On Saturday, April 25, 2015, an earthquake of magnitude 7.8 on the Richter scale devastated Nepal. With damages cost estimates looking to exceed 20% of the country’s GDP, the recent earthquake has also left in its wake a death toll of at least 8,000 people so far and laid waste to vast areas of land and structures.
So what does this all mean for Nepal’s tourism economy?
With close to 800,000 tourists entering the country in 2013, tourism is a booming business for the region, making up from 3 to 8.2% of the nation’s gross domestic product, depending on the year. Indeed, with a predominantly mountainous landscape and an economy heavily reliant on agriculture, Nepal is quite reliant on its foreign visitors to keep the economic pistons pumping.
However, even in the aftermath of a significant earthquake, a primary and very real danger comes from the threat of landslides and avalanches. Mountainous areas typically see a rapid increase in landslide activity after an earthquake, and with the Nepal monsoon season fast approaching, the combination could make for an extremely dangerous situation
Nepal is already a country prone to landslides, yet despite the reports from Tibet officials of landslides across the border, the Chinese closure of the north sides of Everest, and the devastation of Everest Base Camp, the Nepalese officials still claim no current plans to withhold expeditions.
In addition, between the splash caused by any occurring landslide or avalanche and the possibility of weakened glaciers or moraines, an outburst of one of the many glacial lakes in the Himalayan Region puts the surrounding villages and the hydroelectric plants in additional peril for flooding.
Nepal plays host to seven of the United Nation’s World Heritage sites. Unfortunately, the quake was not choosy in its destruction and has left four of those sites significantly damaged, including Patan, Bhaktapur, the Durbar Squares of Kathmandu, and Sagarmatha National Park, home to the great Mount Everest. Ancient temples, which were once a great draw for visitors, now lay significantly damaged or completely crumbled, wounding the physicals manifestations of Nepal’s uniquely blended cultural heritage of both Hinduism and Buddhism.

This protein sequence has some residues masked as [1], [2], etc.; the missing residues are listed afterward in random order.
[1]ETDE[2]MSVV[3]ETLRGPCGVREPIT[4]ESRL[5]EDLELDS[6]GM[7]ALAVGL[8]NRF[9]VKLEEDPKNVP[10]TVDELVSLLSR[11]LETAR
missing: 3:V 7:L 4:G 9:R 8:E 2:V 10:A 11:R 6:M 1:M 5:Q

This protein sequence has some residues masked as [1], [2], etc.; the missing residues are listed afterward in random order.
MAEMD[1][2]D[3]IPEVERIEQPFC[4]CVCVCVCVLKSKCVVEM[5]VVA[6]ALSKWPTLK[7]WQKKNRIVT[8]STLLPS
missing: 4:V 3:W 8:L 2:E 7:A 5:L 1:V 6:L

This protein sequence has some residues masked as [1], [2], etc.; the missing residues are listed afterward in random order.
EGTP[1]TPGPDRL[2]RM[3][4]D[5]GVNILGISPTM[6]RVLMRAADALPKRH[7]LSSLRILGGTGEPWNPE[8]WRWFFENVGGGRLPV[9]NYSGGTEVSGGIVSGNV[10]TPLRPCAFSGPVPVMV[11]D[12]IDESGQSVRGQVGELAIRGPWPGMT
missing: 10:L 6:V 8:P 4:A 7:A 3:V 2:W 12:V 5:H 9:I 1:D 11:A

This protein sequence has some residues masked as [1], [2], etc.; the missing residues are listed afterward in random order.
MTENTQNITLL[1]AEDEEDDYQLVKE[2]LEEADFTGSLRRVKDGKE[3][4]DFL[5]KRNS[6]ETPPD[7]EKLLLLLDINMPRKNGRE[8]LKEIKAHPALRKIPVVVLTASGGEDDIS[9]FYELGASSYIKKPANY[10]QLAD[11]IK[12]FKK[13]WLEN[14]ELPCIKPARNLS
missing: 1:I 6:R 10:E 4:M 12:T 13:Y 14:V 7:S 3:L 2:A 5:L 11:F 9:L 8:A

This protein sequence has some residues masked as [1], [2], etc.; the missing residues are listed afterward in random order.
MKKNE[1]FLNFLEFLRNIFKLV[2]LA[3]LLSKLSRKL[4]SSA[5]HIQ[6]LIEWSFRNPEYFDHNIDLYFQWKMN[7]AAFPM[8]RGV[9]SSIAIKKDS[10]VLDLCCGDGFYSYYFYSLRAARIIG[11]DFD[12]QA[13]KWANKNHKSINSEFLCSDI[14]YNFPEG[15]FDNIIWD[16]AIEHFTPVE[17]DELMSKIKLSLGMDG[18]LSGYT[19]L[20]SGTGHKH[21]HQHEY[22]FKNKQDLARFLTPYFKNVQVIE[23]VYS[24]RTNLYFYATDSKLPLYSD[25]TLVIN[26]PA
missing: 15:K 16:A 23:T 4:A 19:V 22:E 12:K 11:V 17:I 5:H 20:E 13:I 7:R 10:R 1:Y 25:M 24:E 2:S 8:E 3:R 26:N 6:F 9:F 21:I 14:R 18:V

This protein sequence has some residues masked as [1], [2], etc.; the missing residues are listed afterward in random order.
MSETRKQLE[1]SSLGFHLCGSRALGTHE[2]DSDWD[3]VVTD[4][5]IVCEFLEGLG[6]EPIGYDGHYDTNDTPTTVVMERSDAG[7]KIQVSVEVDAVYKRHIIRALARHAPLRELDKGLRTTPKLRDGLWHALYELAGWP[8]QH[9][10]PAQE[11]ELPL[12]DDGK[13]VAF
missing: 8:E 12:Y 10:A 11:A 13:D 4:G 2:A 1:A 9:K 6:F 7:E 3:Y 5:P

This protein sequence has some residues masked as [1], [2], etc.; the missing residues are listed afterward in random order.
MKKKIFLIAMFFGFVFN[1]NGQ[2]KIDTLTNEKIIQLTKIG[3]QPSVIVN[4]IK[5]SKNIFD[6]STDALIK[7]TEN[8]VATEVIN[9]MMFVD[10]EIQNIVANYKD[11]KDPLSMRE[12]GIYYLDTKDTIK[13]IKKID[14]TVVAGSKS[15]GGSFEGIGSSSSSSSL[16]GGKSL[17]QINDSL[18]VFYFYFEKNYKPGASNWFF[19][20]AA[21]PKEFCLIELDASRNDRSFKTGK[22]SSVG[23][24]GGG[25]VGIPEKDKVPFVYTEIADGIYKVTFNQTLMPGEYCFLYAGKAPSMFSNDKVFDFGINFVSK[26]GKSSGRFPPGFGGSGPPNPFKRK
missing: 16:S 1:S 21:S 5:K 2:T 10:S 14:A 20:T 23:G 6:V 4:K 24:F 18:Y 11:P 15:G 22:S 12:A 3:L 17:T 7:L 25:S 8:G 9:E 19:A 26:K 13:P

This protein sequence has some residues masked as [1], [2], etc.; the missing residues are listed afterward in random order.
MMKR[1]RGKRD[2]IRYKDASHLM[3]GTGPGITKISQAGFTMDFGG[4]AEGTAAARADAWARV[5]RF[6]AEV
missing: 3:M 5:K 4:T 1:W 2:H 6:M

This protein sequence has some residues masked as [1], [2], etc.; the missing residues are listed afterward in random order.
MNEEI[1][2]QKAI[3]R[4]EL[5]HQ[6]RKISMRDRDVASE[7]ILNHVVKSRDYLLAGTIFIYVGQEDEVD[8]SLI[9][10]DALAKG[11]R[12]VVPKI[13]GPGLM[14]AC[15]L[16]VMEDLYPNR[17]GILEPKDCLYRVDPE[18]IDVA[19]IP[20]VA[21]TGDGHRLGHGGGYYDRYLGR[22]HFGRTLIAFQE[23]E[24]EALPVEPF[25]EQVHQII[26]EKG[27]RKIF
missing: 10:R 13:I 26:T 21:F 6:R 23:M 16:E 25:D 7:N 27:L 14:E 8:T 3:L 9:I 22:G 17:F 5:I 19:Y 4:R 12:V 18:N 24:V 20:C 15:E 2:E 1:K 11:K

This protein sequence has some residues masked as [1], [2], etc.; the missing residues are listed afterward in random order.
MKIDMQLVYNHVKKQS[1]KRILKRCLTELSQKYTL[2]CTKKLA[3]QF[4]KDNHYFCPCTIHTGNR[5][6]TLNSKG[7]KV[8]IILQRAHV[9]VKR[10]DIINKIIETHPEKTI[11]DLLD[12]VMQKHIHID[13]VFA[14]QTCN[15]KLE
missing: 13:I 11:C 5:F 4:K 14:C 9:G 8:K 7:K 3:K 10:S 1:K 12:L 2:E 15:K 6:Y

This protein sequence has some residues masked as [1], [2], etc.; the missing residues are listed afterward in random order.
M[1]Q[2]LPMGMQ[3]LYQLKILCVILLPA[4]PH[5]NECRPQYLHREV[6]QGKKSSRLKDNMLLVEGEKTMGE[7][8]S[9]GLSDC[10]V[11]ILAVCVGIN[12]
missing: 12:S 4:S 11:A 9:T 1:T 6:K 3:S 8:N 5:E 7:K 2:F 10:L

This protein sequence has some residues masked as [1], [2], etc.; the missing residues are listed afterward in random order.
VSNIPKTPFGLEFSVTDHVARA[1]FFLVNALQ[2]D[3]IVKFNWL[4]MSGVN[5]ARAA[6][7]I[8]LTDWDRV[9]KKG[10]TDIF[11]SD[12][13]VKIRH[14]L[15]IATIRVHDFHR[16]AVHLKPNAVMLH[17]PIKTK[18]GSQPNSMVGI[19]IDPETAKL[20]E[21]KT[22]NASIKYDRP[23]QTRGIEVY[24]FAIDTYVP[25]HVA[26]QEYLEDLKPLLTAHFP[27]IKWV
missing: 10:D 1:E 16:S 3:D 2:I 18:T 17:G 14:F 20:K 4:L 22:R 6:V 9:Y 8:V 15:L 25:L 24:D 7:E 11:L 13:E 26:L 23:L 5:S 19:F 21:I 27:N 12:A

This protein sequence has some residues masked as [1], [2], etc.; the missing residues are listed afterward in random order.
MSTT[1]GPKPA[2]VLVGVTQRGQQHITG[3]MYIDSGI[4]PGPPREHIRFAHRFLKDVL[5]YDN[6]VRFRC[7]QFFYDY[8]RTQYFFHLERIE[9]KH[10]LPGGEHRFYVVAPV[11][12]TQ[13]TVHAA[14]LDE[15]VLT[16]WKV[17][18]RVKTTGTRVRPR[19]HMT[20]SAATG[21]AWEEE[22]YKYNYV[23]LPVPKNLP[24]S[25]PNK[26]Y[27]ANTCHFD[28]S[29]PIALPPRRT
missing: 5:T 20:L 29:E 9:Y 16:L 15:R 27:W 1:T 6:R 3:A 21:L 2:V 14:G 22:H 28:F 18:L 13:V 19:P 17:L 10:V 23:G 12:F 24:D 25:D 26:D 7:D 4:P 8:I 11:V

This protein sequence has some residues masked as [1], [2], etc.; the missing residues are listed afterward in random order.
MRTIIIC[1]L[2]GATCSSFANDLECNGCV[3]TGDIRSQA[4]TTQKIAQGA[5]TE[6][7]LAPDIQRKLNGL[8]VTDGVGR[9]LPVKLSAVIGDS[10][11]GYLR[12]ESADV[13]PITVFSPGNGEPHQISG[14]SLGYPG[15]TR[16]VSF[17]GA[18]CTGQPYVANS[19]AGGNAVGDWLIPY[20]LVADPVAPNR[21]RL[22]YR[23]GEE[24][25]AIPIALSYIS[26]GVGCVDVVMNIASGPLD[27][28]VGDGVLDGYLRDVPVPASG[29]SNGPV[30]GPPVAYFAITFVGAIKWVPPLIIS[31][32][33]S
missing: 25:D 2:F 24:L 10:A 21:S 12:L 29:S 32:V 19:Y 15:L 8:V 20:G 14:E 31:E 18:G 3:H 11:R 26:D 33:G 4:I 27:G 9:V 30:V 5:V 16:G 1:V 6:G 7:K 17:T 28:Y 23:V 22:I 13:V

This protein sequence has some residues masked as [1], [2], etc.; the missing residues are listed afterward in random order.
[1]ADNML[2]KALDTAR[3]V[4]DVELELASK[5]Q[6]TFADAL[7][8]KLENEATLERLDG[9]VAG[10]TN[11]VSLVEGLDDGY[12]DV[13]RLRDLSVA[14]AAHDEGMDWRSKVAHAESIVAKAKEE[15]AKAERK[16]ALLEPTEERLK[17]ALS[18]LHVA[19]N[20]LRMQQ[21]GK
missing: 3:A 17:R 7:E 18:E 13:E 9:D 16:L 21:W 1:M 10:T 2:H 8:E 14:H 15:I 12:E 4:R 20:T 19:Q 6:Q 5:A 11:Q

Many of the major hotels, if they remain intact, are marred with large cracks or have become structurally unsound. The primary airport in Nepal is still a chaotic scene, with physical damage to the buildings and runways, and masses of people looking to escape the area camping all around the airport, urgent to depart. With regards to inbound planes, only those carrying relief supplies or doctors are being allowed into the airport.
Tourism has been a blessing for the cash-poor Nepal, a country still recovering from decades of political turmoil and civil unrest. In the wake of this recent natural disaster, who can say how long it will take to recover some semblance of normality? Some optimists hope to see a return of backpackers and hikers as soon as next October, while others are more skeptical of such a quick turn around.
For those interested in contributing to the ongoing relief efforts, we’ve compiled a comprehensive list of opportunities to do so.
UPDATE: A second earthquake struck Nepal on Tuesday, May 12, just a few weeks after the original earthquake on April 25. The second quake was measured at a magnitude of 7.3 and resulted in several smaller aftershocks. Its epicenter was near Dolakha, which lies about 47 miles northeast of the capital city of Kathmandu. The second earthquake has resulted in further chaos and destruction for areas previously left in ruin and affected the ongoing efforts of relief personnel trying to assist in response to first quake. The total death toll for the seismic events has now reached well over 8,000, with additional injuries currently estimated around 1,000.
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